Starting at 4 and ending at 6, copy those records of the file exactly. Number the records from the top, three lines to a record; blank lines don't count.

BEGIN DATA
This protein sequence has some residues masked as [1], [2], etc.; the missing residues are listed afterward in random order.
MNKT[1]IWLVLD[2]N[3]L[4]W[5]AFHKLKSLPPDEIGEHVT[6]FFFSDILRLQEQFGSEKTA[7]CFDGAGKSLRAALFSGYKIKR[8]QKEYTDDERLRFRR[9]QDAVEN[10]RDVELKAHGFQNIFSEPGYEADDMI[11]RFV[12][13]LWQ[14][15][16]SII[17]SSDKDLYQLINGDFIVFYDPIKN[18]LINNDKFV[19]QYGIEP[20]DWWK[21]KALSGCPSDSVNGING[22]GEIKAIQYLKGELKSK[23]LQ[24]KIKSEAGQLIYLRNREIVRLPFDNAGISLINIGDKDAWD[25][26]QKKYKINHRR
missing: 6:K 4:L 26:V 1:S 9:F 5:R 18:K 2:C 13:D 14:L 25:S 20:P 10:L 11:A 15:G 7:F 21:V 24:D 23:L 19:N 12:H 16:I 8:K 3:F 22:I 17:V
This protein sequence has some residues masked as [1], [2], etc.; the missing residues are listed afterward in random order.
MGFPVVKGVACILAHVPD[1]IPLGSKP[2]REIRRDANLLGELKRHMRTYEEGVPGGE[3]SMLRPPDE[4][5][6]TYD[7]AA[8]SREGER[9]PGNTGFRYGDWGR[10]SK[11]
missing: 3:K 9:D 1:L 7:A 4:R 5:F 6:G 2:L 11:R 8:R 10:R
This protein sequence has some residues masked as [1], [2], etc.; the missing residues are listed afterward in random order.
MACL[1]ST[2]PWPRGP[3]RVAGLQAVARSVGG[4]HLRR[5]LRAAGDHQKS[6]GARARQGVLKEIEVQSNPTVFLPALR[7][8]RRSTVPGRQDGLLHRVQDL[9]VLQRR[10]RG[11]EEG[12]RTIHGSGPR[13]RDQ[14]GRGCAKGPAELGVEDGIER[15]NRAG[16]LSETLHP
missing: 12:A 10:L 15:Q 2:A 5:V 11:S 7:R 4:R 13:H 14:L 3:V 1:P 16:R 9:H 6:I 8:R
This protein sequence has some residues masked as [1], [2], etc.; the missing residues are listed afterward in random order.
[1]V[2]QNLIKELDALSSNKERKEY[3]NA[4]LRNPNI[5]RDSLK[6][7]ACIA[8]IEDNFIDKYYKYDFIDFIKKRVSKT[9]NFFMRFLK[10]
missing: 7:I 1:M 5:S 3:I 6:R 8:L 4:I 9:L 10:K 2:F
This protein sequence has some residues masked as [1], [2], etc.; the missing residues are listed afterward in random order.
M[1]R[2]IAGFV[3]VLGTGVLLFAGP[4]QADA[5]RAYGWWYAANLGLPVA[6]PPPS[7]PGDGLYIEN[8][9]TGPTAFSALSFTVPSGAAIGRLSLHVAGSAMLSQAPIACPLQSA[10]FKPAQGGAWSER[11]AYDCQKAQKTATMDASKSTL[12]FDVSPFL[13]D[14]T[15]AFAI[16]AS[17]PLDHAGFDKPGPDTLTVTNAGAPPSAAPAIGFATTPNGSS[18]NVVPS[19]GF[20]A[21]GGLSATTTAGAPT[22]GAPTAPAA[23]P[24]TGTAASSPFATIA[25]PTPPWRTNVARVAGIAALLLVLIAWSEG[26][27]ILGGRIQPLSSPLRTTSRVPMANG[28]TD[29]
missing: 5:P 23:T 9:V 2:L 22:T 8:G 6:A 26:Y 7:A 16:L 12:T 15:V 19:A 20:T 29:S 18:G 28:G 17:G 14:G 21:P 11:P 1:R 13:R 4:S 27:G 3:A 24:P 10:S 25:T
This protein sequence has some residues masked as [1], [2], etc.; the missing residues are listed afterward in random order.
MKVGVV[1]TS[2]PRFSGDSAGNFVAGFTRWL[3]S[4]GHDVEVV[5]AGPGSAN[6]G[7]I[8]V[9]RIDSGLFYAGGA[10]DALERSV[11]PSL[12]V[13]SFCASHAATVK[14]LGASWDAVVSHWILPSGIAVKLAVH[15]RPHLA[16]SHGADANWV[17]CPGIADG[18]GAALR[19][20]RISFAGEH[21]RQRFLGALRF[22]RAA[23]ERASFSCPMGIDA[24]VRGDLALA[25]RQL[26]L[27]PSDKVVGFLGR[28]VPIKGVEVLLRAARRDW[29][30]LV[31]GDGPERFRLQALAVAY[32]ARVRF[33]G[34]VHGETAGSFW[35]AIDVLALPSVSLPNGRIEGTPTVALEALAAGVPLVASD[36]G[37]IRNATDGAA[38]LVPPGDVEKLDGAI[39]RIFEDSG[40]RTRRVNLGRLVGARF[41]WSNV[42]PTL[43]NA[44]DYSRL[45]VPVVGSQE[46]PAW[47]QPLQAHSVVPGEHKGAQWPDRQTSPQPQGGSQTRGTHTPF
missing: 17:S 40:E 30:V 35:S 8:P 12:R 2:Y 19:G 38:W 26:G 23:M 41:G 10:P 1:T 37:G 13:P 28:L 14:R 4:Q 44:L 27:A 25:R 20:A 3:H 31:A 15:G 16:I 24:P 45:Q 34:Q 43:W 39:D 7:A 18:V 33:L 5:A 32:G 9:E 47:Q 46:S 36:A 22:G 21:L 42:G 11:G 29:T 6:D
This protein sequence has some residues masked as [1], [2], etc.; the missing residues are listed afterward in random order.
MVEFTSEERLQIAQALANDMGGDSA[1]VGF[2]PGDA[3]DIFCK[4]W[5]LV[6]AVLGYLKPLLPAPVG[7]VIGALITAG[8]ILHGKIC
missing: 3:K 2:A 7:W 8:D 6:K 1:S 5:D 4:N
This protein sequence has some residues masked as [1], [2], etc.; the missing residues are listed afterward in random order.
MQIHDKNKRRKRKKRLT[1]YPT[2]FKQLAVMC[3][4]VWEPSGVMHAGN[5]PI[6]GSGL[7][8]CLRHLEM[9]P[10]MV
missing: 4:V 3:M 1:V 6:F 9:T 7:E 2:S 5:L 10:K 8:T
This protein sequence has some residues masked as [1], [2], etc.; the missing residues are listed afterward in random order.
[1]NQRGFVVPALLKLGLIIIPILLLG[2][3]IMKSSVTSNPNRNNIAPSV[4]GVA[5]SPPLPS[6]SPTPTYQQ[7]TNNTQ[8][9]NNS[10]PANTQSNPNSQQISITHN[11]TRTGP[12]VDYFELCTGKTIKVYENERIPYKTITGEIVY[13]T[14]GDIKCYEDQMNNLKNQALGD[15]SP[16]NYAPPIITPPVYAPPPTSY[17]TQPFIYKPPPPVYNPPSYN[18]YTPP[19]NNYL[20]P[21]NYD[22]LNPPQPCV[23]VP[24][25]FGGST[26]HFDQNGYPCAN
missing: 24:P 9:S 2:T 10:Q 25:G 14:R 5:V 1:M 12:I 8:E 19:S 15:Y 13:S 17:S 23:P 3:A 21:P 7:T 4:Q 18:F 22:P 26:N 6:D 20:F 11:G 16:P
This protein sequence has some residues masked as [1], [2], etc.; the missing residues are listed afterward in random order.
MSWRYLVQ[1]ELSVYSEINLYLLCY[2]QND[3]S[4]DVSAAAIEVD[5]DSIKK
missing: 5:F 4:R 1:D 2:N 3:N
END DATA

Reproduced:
This protein sequence has some residues masked as [1], [2], etc.; the missing residues are listed afterward in random order.
[1]V[2]QNLIKELDALSSNKERKEY[3]NA[4]LRNPNI[5]RDSLK[6][7]ACIA[8]IEDNFIDKYYKYDFIDFIKKRVSKT[9]NFFMRFLK[10]
missing: 7:I 1:M 5:S 3:I 6:R 8:L 4:I 9:L 10:K 2:F
This protein sequence has some residues masked as [1], [2], etc.; the missing residues are listed afterward in random order.
M[1]R[2]IAGFV[3]VLGTGVLLFAGP[4]QADA[5]RAYGWWYAANLGLPVA[6]PPPS[7]PGDGLYIEN[8][9]TGPTAFSALSFTVPSGAAIGRLSLHVAGSAMLSQAPIACPLQSA[10]FKPAQGGAWSER[11]AYDCQKAQKTATMDASKSTL[12]FDVSPFL[13]D[14]T[15]AFAI[16]AS[17]PLDHAGFDKPGPDTLTVTNAGAPPSAAPAIGFATTPNGSS[18]NVVPS[19]GF[20]A[21]GGLSATTTAGAPT[22]GAPTAPAA[23]P[24]TGTAASSPFATIA[25]PTPPWRTNVARVAGIAALLLVLIAWSEG[26][27]ILGGRIQPLSSPLRTTSRVPMANG[28]TD[29]
missing: 5:P 23:T 9:V 2:L 22:T 8:G 6:A 26:Y 7:A 16:L 12:T 15:V 19:A 20:T 29:S 18:G 28:G 17:G 14:G 21:P 11:P 1:R 13:R 4:S 27:G 3:A 24:P 10:S 25:T
This protein sequence has some residues masked as [1], [2], etc.; the missing residues are listed afterward in random order.
MKVGVV[1]TS[2]PRFSGDSAGNFVAGFTRWL[3]S[4]GHDVEVV[5]AGPGSAN[6]G[7]I[8]V[9]RIDSGLFYAGGA[10]DALERSV[11]PSL[12]V[13]SFCASHAATVK[14]LGASWDAVVSHWILPSGIAVKLAVH[15]RPHLA[16]SHGADANWV[17]CPGIADG[18]GAALR[19][20]RISFAGEH[21]RQRFLGALRF[22]RAA[23]ERASFSCPMGIDA[24]VRGDLALA[25]RQL[26]L[27]PSDKVVGFLGR[28]VPIKGVEVLLRAARRDW[29][30]LV[31]GDGPERFRLQALAVAY[32]ARVRF[33]G[34]VHGETAGSFW[35]AIDVLALPSVSLPNGRIEGTPTVALEALAAGVPLVASD[36]G[37]IRNATDGAA[38]LVPPGDVEKLDGAI[39]RIFEDSG[40]RTRRVNLGRLVGARF[41]WSNV[42]PTL[43]NA[44]DYSRL[45]VPVVGSQE[46]PAW[47]QPLQAHSVVPGEHKGAQWPDRQTSPQPQGGSQTRGTHTPF
missing: 17:S 40:E 30:V 35:S 8:P 12:R 2:Y 19:G 38:W 26:G 23:M 41:G 10:P 1:T 37:G 13:P 28:L 14:R 4:Q 44:L 27:A 25:R 20:A 3:H 31:A 15:G 16:I 24:P 45:Q 34:Q 43:W 39:D 7:A 18:V 33:L 5:A 32:G 9:E 47:Q 46:S 36:A 22:G 21:L 42:G 11:G 29:T 6:D